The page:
The roll-out of the IoT will lead to the massive deployment of sensor nodes and a vast amount of information exchange, making it impractical, even impossible, to individually recharge/control these devices on a regular basis. Powering sensors/devices by continuous and controlled WPT will avoid the inconvenience of replacing batteries or recharging by using cables. Moreover, WPT/WPC will prevent the interruption of critical mobile services, such as health care, finance and public safety, due to exhausted batteries. With sensors and wireless transceivers getting ever smaller and more energy-efficient, we do not only envision that radio waves will become a major source of energy for operating these devices, but also that their information and energy transmission aspects will be unified.
- Lead Guest Editor for IEEE Journal of Selected Topics in Signal Processing-Special Issue on Exploiting interference towards energy efficient and secure wireless communications, December 2016.
- Organizer of Workshopon Wireless Energy Harvesting Communication Networks, IEEE Global Communications Conference (GLOBECOM), 2016, 2017, 2018.
- Organizer of Workshop on Emerging Energy Harvesting Solutions for 5GNetworks, IEEE International Conference on Communications(ICC),2017.
- Organizer of WorkshoponGreenand Sustainable 5G WirelessNetworks (GRASNET), IEEE Wireless Communications andNetworking Conference (WCNC), 2016,2017.
Structure and content
In this tutorial, we discuss the principles of WPC and we highlight itsmain network architectures as well as the fundamental trade-offbetween information and energy transfer. Several examples, whichdeal with the integration of WPC in modern communication systems,are presented. Specifically, we study some fundamental networkstructures such as the MIMO broadcast channel, the interferencechannel, the relay channel, the multiple-access channel, and ad-hocnetworks. The integration of WPC in 5Gand beyond is analyzed anddiscussed through the use of tools from stochastic geometry. Futureresearch directions and challenges are also pointed out.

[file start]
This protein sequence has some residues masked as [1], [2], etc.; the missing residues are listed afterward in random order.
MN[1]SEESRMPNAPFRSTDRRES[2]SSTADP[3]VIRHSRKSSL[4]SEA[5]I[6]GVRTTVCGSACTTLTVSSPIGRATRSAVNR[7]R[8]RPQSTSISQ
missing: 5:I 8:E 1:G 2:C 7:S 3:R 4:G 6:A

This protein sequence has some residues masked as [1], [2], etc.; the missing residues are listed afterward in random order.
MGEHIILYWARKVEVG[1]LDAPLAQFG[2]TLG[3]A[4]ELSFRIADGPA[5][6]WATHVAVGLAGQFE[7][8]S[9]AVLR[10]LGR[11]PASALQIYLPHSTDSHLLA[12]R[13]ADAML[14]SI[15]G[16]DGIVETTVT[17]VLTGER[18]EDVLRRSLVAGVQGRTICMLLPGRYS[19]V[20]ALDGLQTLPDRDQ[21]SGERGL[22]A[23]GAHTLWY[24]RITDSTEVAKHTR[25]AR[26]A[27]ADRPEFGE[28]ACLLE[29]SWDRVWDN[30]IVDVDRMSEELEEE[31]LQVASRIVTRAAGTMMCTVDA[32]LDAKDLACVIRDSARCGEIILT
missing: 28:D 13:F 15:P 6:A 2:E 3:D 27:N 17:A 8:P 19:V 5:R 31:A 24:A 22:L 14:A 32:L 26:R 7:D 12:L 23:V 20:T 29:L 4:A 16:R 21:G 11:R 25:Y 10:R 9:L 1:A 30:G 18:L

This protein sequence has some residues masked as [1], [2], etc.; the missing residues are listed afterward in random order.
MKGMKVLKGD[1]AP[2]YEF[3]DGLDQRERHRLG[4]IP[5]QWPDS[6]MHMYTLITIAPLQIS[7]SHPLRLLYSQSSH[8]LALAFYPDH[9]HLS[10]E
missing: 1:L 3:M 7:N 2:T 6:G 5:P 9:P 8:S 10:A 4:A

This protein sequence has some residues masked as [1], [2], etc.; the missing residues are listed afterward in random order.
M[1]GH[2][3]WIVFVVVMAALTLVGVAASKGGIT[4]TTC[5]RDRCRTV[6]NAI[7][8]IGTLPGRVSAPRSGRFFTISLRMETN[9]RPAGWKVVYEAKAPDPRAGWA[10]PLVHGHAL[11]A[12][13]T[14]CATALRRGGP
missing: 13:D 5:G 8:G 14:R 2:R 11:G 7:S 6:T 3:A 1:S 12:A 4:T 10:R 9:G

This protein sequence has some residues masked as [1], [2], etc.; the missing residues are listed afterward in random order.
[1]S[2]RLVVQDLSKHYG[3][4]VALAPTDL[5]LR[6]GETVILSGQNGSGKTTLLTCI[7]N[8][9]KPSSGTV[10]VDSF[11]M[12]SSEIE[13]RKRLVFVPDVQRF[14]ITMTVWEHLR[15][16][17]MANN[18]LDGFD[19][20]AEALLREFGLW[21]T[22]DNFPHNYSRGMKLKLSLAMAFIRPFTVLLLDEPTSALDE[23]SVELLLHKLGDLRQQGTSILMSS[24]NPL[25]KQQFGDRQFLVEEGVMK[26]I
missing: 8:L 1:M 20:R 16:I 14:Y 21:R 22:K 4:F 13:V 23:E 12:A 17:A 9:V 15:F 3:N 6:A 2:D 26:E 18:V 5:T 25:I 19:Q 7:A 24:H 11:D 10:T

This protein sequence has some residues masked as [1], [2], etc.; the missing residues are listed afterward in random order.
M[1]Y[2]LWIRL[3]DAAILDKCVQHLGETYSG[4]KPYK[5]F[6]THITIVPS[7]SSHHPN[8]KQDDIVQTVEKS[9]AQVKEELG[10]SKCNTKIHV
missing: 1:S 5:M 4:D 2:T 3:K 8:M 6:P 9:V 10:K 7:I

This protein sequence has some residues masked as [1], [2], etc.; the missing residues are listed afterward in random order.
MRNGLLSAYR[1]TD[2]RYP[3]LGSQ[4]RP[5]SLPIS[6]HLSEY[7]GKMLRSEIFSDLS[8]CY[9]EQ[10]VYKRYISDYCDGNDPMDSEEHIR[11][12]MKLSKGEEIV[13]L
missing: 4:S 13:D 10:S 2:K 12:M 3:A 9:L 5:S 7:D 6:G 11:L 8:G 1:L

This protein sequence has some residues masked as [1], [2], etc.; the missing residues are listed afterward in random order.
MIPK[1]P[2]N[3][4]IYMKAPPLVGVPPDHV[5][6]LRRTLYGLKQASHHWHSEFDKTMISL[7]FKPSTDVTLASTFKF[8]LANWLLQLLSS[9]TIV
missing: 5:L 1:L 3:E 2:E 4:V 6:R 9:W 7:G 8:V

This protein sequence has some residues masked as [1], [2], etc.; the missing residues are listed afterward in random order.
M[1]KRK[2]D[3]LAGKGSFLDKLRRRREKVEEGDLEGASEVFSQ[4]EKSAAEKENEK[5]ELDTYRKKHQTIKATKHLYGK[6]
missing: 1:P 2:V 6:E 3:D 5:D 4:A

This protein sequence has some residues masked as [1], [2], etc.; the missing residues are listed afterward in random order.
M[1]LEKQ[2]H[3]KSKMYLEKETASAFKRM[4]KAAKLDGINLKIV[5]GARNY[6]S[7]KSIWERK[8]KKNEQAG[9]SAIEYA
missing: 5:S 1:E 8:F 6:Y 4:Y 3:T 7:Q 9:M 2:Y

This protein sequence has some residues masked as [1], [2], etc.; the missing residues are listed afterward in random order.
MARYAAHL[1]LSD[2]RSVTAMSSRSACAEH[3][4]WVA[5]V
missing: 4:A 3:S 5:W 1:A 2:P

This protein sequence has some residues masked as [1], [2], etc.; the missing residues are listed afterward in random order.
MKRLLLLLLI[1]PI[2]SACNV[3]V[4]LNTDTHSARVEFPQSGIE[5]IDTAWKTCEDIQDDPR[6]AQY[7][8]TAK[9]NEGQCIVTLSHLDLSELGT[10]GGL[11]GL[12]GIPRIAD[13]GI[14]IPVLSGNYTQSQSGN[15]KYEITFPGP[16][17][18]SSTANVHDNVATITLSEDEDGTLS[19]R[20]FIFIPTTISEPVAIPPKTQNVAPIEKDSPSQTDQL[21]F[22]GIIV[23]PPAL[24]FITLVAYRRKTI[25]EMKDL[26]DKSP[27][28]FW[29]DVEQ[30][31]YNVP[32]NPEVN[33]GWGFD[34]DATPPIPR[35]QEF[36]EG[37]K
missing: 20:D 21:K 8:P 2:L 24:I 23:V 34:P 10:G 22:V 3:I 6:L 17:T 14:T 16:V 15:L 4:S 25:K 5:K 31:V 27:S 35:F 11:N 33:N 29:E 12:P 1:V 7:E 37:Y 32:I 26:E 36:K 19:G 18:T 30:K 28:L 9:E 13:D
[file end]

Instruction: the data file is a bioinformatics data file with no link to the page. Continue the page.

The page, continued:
- Part I (Introduction to WPC): In this part, we introduce theWPT/WPC technology and present its main networkarchitectures. Feasibility issues, potential applications andbasic energy harvesting models are presented. Thefundamental trade-off between information and energytransfer is also introduced through basic examples.
- Part II (WPC from Information Theory standpoint): In thispart, we study WPC from a fundamental point of view thoughinformation theoretic tools. A WPC system aims to (i) reliablytransmit information with a sufficiently small probability oferror; and (ii) transmit energy at a given rate with a sufficientlysmall probability of energy shortage. The information-energycapacity region is derived for basic network topologies.
- Part III (WPC from a Signal Processing standpoint): In thispart, we deal with practical communication and signalprocessing techniques appropriate for WPC systems. Topicsdiscussed include energy beamforming, receiver architecturesfor WPC, relaying, waveform design and multiple-inputmultiple-output (MIMO) for WPC.
- Part IV (WPC from a systemlevel standpoint): In this part, westudy WPC from a system level point of view by usingstochastic geometry tools. We take into account the spatialrandomness of the terminals and we study the integration ofWPC in cellular networks, bipolar ad-hoc networks, sensornetworks and 5G mmWave.
- Part V (WPC from an experimental standpoint): In this part,we highlight some experimental research activities associatedwith the implementation WPC.